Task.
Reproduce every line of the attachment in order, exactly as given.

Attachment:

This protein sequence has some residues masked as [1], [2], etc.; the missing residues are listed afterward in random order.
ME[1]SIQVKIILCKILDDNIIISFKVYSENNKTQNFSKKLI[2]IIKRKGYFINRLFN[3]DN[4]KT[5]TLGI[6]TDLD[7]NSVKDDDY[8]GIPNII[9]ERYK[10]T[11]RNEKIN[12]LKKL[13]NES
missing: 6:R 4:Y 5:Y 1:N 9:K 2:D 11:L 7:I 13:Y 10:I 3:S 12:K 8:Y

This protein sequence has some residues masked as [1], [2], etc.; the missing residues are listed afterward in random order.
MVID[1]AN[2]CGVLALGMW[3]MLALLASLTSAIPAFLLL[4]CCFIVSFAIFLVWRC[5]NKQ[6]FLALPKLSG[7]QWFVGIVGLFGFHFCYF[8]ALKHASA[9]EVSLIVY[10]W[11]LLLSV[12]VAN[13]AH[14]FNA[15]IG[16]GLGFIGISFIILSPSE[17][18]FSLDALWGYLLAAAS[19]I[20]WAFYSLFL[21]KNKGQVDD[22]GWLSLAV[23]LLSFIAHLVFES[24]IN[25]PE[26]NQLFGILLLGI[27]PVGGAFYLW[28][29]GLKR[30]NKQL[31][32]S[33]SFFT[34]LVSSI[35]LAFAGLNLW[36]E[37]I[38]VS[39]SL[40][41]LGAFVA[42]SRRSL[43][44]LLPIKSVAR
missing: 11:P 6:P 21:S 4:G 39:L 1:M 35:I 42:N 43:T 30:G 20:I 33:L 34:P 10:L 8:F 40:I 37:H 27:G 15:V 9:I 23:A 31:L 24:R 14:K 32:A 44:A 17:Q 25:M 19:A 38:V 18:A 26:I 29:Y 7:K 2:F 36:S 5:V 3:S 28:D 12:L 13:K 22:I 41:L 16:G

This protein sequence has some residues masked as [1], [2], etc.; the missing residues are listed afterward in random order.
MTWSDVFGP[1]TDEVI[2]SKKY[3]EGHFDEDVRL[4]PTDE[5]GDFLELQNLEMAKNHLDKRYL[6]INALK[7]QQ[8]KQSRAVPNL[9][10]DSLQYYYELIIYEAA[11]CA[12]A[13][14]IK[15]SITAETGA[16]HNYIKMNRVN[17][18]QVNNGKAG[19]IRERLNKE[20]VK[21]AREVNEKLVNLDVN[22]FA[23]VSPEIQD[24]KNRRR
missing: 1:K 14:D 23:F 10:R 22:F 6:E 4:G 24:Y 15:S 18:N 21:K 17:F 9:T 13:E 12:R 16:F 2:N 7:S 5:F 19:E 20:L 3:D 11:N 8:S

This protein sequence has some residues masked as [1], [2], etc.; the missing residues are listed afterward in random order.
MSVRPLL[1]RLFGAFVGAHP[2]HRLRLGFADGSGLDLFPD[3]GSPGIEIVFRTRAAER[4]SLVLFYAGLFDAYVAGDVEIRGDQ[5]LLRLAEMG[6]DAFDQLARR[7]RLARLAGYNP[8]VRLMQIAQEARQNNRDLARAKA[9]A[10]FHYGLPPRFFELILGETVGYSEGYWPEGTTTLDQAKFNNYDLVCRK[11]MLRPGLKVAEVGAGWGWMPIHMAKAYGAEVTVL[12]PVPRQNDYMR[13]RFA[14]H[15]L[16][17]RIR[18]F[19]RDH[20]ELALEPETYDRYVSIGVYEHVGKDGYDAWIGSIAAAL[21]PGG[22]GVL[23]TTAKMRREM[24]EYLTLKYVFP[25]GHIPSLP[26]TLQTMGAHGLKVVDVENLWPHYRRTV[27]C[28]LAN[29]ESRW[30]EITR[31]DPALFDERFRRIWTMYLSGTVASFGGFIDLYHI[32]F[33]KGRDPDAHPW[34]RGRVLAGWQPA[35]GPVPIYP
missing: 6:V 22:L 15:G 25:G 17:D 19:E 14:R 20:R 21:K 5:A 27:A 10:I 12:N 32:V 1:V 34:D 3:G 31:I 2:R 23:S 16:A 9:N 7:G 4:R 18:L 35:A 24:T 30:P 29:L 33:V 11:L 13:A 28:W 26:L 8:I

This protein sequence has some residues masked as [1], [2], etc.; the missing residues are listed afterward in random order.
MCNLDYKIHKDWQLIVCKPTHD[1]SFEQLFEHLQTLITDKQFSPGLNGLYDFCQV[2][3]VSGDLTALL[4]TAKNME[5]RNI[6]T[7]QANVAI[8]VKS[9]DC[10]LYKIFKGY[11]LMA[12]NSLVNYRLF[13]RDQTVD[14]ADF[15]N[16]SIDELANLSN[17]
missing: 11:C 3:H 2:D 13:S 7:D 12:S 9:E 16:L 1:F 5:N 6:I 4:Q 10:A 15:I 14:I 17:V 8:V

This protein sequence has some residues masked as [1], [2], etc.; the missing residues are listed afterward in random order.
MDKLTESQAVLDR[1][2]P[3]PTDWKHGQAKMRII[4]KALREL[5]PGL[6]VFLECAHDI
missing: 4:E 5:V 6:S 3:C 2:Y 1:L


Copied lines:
This protein sequence has some residues masked as [1], [2], etc.; the missing residues are listed afterward in random order.
ME[1]SIQVKIILCKILDDNIIISFKVYSENNKTQNFSKKLI[2]IIKRKGYFINRLFN[3]DN[4]KT[5]TLGI[6]TDLD[7]NSVKDDDY[8]GIPNII[9]ERYK[10]T[11]RNEKIN[12]LKKL[13]NES
missing: 6:R 4:Y 5:Y 1:N 9:K 2:D 11:L 7:I 13:Y 10:I 3:S 12:K 8:Y

This protein sequence has some residues masked as [1], [2], etc.; the missing residues are listed afterward in random order.
MVID[1]AN[2]CGVLALGMW[3]MLALLASLTSAIPAFLLL[4]CCFIVSFAIFLVWRC[5]NKQ[6]FLALPKLSG[7]QWFVGIVGLFGFHFCYF[8]ALKHASA[9]EVSLIVY[10]W[11]LLLSV[12]VAN[13]AH[14]FNA[15]IG[16]GLGFIGISFIILSPSE[17][18]FSLDALWGYLLAAAS[19]I[20]WAFYSLFL[21]KNKGQVDD[22]GWLSLAV[23]LLSFIAHLVFES[24]IN[25]PE[26]NQLFGILLLGI[27]PVGGAFYLW[28][29]GLKR[30]NKQL[31][32]S[33]SFFT[34]LVSSI[35]LAFAGLNLW[36]E[37]I[38]VS[39]SL[40][41]LGAFVA[42]SRRSL[43][44]LLPIKSVAR
missing: 11:P 6:P 21:S 4:G 39:L 1:M 35:I 42:N 43:T 30:G 20:I 33:L 34:P 10:L 8:F 40:I 37:H 27:G 15:V 9:I 23:A 31:L 24:R 14:K 32:A 44:A 17:Q 25:M 19:A 38:V 18:A 26:I 29:Y 7:K 2:F 36:S 5:V 3:S 28:D 12:L 13:K 22:I 41:L 16:G

This protein sequence has some residues masked as [1], [2], etc.; the missing residues are listed afterward in random order.
MTWSDVFGP[1]TDEVI[2]SKKY[3]EGHFDEDVRL[4]PTDE[5]GDFLELQNLEMAKNHLDKRYL[6]INALK[7]QQ[8]KQSRAVPNL[9][10]DSLQYYYELIIYEAA[11]CA[12]A[13][14]IK[15]SITAETGA[16]HNYIKMNRVN[17][18]QVNNGKAG[19]IRERLNKE[20]VK[21]AREVNEKLVNLDVN[22]FA[23]VSPEIQD[24]KNRRR
missing: 1:K 14:D 23:F 10:R 22:F 6:E 4:G 24:Y 15:S 18:N 21:K 17:F 9:T 13:E 12:R 16:F 2:N 7:S 5:F 19:E 20:L 3:D 11:N 8:S

This protein sequence has some residues masked as [1], [2], etc.; the missing residues are listed afterward in random order.
MSVRPLL[1]RLFGAFVGAHP[2]HRLRLGFADGSGLDLFPD[3]GSPGIEIVFRTRAAER[4]SLVLFYAGLFDAYVAGDVEIRGDQ[5]LLRLAEMG[6]DAFDQLARR[7]RLARLAGYNP[8]VRLMQIAQEARQNNRDLARAKA[9]A[10]FHYGLPPRFFELILGETVGYSEGYWPEGTTTLDQAKFNNYDLVCRK[11]MLRPGLKVAEVGAGWGWMPIHMAKAYGAEVTVL[12]PVPRQNDYMR[13]RFA[14]H[15]L[16][17]RIR[18]F[19]RDH[20]ELALEPETYDRYVSIGVYEHVGKDGYDAWIGSIAAAL[21]PGG[22]GVL[23]TTAKMRREM[24]EYLTLKYVFP[25]GHIPSLP[26]TLQTMGAHGLKVVDVENLWPHYRRTV[27]C[28]LAN[29]ESRW[30]EITR[31]DPALFDERFRRIWTMYLSGTVASFGGFIDLYHI[32]F[33]KGRDPDAHPW[34]RGRVLAGWQPA[35]GPVPIYP
missing: 6:V 22:L 15:G 25:G 17:D 19:E 14:R 20:R 21:K 5:A 27:A 10:I 12:N 32:V 1:V 34:D 3:G 31:I 2:R 23:S 16:A 9:N 7:G 4:R 18:L 35:A 24:T 30:P 29:L 33:V 11:L 13:A 28:W 26:L 8:I

This protein sequence has some residues masked as [1], [2], etc.; the missing residues are listed afterward in random order.
MCNLDYKIHKDWQLIVCKPTHD[1]SFEQLFEHLQTLITDKQFSPGLNGLYDFCQV[2][3]VSGDLTALL[4]TAKNME[5]RNI[6]T[7]QANVAI[8]VKS[9]DC[10]LYKIFKGY[11]LMA[12]NSLVNYRLF[13]RDQTVD[14]ADF[15]N[16]SIDELANLSN[17]
missing: 11:C 3:H 2:D 13:S 7:D 12:S 9:E 16:L 1:F 5:N 6:I 4:Q 10:A 15:I 14:I 17:V 8:V

This protein sequence has some residues masked as [1], [2], etc.; the missing residues are listed afterward in random order.
MDKLTESQAVLDR[1][2]P[3]PTDWKHGQAKMRII[4]KALREL[5]PGL[6]VFLECAHDI
missing: 4:E 5:V 6:S 3:C 2:Y 1:L